Replication of immunodeficiency virus in humans
Drs. Beatrice Hahn and Frank Kirchoff led an international research effort to understand what adaptations allow a chimpanzee strain of SIV to replicate in human tissues.
The acquired immunodeficiency syndrome (AIDS) pandemic is caused by the human immunodeficiency virus (HIV-1), which attacks the immune system and leaves infected individuals susceptible to opportunistic infections. AIDS and HIV-1 are thought to have a relatively short history in humans, with the first infections likely occurring around the turn of the 20th century.
HIV-1 is derived from highly related simian immunodeficiency viruses (SIVs) that infect modern primates, including chimpanzees. SIVs must have crossed the species barrier to infect humans at some point in the past, but the molecular adaptations that permitted a new host are unknown. Drs. Beatrice Hahn and Frank Kirchoff led an international research effort to understand what adaptations allow a chimpanzee strain of SIV to replicate in human tissues.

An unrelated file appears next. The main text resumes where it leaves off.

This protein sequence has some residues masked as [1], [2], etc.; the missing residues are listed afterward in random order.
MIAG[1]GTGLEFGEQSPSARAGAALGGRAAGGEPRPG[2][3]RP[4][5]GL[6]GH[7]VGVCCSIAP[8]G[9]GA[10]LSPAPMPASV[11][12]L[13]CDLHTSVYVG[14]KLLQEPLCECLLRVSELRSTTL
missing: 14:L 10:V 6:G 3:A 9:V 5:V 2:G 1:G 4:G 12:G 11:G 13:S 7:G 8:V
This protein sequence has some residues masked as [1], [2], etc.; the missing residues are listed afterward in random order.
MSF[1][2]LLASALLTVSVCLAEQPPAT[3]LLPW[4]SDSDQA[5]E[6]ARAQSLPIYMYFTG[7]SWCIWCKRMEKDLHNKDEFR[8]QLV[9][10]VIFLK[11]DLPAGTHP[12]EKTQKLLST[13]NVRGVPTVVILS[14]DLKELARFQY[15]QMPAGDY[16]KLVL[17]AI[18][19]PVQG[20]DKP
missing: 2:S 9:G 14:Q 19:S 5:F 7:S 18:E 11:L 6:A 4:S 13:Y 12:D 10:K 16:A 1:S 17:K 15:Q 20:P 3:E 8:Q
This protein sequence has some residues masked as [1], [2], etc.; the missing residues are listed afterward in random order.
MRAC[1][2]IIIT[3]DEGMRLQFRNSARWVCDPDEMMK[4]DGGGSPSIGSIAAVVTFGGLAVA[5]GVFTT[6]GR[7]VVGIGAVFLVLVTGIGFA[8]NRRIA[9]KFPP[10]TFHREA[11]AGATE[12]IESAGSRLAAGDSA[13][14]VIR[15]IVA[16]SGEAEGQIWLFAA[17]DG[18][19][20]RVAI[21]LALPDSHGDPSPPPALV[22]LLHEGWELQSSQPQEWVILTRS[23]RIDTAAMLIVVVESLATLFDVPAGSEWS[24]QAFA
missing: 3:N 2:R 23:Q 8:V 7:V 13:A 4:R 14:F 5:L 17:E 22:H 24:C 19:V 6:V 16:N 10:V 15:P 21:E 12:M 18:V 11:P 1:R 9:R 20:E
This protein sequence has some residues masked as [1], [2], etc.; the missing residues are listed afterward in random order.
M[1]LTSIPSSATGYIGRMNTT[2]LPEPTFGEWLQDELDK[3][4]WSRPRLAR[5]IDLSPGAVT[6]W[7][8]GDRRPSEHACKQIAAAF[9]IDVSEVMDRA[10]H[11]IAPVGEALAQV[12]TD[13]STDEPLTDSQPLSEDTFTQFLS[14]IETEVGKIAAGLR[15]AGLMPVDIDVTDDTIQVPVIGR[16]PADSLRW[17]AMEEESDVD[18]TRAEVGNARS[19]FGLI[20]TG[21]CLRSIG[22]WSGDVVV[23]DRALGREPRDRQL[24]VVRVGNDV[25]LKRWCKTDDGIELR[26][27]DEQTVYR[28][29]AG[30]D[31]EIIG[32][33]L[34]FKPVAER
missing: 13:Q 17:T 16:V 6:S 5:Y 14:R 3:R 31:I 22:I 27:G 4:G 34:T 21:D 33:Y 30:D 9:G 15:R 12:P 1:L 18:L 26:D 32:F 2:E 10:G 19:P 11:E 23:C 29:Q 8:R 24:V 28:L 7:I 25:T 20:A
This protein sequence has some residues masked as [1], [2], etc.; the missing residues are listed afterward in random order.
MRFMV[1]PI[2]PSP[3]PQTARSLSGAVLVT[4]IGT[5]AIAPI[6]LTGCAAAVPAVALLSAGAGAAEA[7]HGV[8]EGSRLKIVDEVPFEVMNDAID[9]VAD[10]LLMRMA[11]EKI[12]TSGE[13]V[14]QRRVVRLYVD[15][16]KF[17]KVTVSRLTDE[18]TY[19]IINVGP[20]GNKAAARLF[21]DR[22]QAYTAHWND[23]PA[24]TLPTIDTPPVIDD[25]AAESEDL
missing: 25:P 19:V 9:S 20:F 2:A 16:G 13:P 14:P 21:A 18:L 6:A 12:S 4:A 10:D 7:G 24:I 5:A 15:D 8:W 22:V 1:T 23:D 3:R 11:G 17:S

They found that SIV is capable of replicating in human immune tissues, but that replication occurs at very low levels. By introducing a single amino acid change into the SIV Gag protein, a structural protein that makes up the viral capsid, the research team found that viral replication in cultured human tissues increased dramatically, while replication in chimpanzee-derived immune cells was decreased.
Their work indicates that species-specific adaptation of Gag is critical for viral replication efficiency and suggests that changes in Gag potentially played a role in the emergence of HIV/AIDS.